Nutrition plays a critical role in one’s fitness. One might think that an athlete’s nutritional requirements vary significantly from that of a non-athlete, but that is not the case. Although athletes obviously have a higher energy requirement than those individuals who choose to be a couch potato, both have similar needs for carbohydrate, protein, fat, vitamins, minerals, and water or fluids. However, athletes’ carbohydrate needs are generally much higher than those who are less active. This is because carbohydrate is the most efficient energy source of the body -- especially during moderate to high-intensity exercise. In contrast, fat provides energy during prolonged, low-intensity exercise. In short, whether fat or carbohydrate is used as energy source depends on the intensity or duration of the exercise.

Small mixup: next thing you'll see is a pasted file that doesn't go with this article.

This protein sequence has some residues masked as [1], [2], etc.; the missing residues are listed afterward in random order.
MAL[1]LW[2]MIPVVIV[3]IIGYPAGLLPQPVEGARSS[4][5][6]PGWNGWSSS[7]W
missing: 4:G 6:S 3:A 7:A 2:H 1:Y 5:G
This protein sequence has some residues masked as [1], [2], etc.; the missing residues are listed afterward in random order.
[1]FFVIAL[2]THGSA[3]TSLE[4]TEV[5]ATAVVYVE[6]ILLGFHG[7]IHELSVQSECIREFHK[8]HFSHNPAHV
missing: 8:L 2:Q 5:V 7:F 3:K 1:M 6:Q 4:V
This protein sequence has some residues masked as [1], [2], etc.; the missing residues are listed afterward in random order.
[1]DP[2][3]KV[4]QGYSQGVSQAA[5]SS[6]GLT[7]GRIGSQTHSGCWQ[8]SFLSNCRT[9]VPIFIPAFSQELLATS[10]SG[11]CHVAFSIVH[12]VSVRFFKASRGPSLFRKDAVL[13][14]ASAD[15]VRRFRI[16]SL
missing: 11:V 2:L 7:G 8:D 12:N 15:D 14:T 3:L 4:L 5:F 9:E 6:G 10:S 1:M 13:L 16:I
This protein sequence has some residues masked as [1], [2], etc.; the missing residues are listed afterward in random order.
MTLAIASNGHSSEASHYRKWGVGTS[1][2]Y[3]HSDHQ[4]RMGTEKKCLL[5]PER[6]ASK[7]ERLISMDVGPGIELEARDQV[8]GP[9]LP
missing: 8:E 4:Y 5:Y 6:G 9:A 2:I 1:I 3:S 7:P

Proteins, on the other hand, are more essential in the repair of muscle tissues than they are in providing energy during exercise. However, a 4-month weight loss trial conducted in Illinois suggested that a diet high in protein and low in carbohydrate combined with exercise increases loss of body fat.


But how exactly does carbohydrate from breads, rice, fruits, etc. provide us with the energy that we need? How about the protein and fat that we get from animal products such as meat, fish, poultry? Sports nutritional information involves the pathways on how these macronutrients are converted into energy in the form of ATP (Adenosine Triphosphate).